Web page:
| Tribes including the Arapaho, Crow, Cheyenne, Kiowa, Lakota, and Shoshone had cultural and geographical ties to the monolith before European and early American immigrants reached Wyoming. Their names for the monolith include: Aloft on a Rock (Kiowa), Bear's House (Cheyenne, Crow), Bear's Lair (Cheyenne, Crow), Bear's Lodge (Cheyenne, Lakota), Bear's Lodge Butte (Lakota), Bear's Tipi (Arapaho, Cheyenne), Tree Rock (Kiowa), and Grizzly Bear Lodge (Lakota).
The name Devil's Tower originated in 1875 during an expedition led by Col. Richard Irving Dodge when his interpreter misinterpreted the name to mean Bad God's Tower. This was later shortened to the Devil's Tower|
American Indian legends tell of six Sioux girls who were picking flowers when they were chased by bears. Feeling sorry for them, the Great Spirit raised the ground beneath the girls. The bears tried to climb the rock, but fell off, leaving their scratch marks on the sides.
According to the Kiowas, who at one time are reputed to have lived in the region, their tribe once camped on a stream where there were many bears. One day seven little girls were playing at a distance from the village and were chased by some bears. The girls ran toward the village and when the bears were about to catch them, they jumped to a low rock about three feet in height. One of them prayed to the rock, "Rock, take pity on us--Rock, save us." The rock heard them and began to elongate itself upwards, pushing the children higher and higher out of reach of the bears, When the bears jumped at them they scratched the rock, broke their claws and fell back upon the ground. The rock continued to push the children upward into the sky while the bears jumped at them, The children are still in the sky, seven little stars in a group (the pleiades). According to the legend the marks of the bears' claws may be seen on the side of the rock.
Another version tells that two Sioux boys wandered far from their village when Mato the bear, a huge creature that had claws the size of teepee poles, spotted them, and wanted to eat them for breakfast. He was almost upon them when the boys prayed to Wakan Tanka the Creator to help them. They rose up on a huge rock, while Mato tried to get up from every side, leaving huge scratch marks as he did. Finally, he sauntered off, disappointed and discouraged. The bear came to rest east of the Black Hills at what is now Bear Butte. Wanblee, the eagle, helped the boys off the rock and back to their village. A painting depicting this legend by artist Herbert A. Collins hangs over the fireplace in the visitor's center at Devils Tower.
The Cheyenne version of the origin of the Tower is somewhat different. According to their legend, there were seven brothers. When the wife of the oldest brother went out to fix the smoke wings of her tipi, a big bear carried her away to his cave. her husband mourned her loss deeply and would go out and cry defiantly to the bear. The youngest of the brothers was a medicine man and had great powers. He told the oldest one to go out and make a bow and four blunt arrows. Two arrows were to be painted red and set with eagle feathers; the other two were to be painted black and set with buzzard feathers. The youngest brother then took the bow and small arrows, told the older brothers to fill their quivers with arrows and they all went out after the big bear. At the entrance of the cave, the younger brother told the others to sit down and wait. He then turned himself into a gopher and dug a big hole in the bear’s den. When he crawled in he found the bear lying with his head on the woman's lap. He then put the bear to sleep and changed himself back into an Indian. He then had the unman crawl back to the entrance where the six brothers were waiting. Then the hole closed up. After the Indians hurried away, the bear awoke. He started after them taking all the bears of which he was the leader.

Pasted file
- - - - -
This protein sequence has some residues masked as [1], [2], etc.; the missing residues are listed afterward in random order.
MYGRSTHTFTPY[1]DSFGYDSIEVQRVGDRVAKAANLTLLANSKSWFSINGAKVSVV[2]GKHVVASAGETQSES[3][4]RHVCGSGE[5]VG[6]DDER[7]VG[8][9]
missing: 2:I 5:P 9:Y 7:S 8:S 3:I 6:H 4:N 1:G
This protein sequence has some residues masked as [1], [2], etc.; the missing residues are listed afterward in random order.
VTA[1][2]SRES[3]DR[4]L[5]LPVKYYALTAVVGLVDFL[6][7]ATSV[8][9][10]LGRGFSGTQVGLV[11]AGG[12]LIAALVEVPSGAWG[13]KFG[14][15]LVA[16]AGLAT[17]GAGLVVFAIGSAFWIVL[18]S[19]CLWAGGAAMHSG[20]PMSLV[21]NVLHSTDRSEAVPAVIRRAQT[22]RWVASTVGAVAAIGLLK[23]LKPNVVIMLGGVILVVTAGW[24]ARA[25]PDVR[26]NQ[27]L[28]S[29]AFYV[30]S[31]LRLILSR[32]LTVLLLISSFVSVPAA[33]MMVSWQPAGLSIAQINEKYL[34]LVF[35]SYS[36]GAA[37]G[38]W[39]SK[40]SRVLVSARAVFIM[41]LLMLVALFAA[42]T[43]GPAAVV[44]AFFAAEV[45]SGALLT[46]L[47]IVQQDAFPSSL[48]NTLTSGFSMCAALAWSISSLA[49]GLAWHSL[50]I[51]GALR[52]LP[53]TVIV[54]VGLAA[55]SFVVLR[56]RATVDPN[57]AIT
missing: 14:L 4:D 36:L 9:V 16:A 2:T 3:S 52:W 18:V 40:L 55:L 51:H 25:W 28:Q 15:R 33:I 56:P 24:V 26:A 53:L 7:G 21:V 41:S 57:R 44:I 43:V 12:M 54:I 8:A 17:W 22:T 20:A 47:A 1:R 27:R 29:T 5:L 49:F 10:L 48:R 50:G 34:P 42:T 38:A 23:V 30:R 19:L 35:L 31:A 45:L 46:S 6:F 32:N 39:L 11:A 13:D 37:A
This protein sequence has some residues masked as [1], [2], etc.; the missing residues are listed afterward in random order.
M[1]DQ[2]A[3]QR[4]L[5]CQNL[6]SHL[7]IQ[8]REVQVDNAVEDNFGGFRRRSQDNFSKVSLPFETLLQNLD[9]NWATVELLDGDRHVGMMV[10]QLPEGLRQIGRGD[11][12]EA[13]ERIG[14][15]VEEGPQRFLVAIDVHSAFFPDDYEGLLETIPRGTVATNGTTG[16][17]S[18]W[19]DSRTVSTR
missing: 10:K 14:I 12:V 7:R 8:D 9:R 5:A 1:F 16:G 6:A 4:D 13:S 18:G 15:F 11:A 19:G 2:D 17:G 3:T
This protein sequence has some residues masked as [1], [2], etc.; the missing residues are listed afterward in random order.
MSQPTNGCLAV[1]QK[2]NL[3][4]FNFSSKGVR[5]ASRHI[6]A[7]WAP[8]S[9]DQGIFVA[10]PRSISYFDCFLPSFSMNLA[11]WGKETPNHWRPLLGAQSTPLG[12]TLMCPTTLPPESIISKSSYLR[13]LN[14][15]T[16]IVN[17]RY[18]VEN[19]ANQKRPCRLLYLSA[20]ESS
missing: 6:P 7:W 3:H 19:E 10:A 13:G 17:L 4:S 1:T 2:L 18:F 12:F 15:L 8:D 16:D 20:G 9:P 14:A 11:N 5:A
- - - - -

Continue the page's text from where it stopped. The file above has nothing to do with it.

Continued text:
The Indians finally came to the place where Devils Tower now stands. The youngest boy always carried a small rock in his hand. He told his six brothers and the woman to close their eyes. He sang a song, When he had finished the rock had grown. He sang four times and when he had finished singing the rock was just as high as it is today. When the bears reached the Tower, the brothers killed all of the bears except the leader, who kept jumping against the rock. His claws made the marks that are on the rock today. The youngest brother then shot two black arrows and a red arrow without effect. His last arrow killed the bear. The youngest brother then made a noise like a bald eagle. Four eagles came. They took hold of the eagle’s legs and were carried to the ground.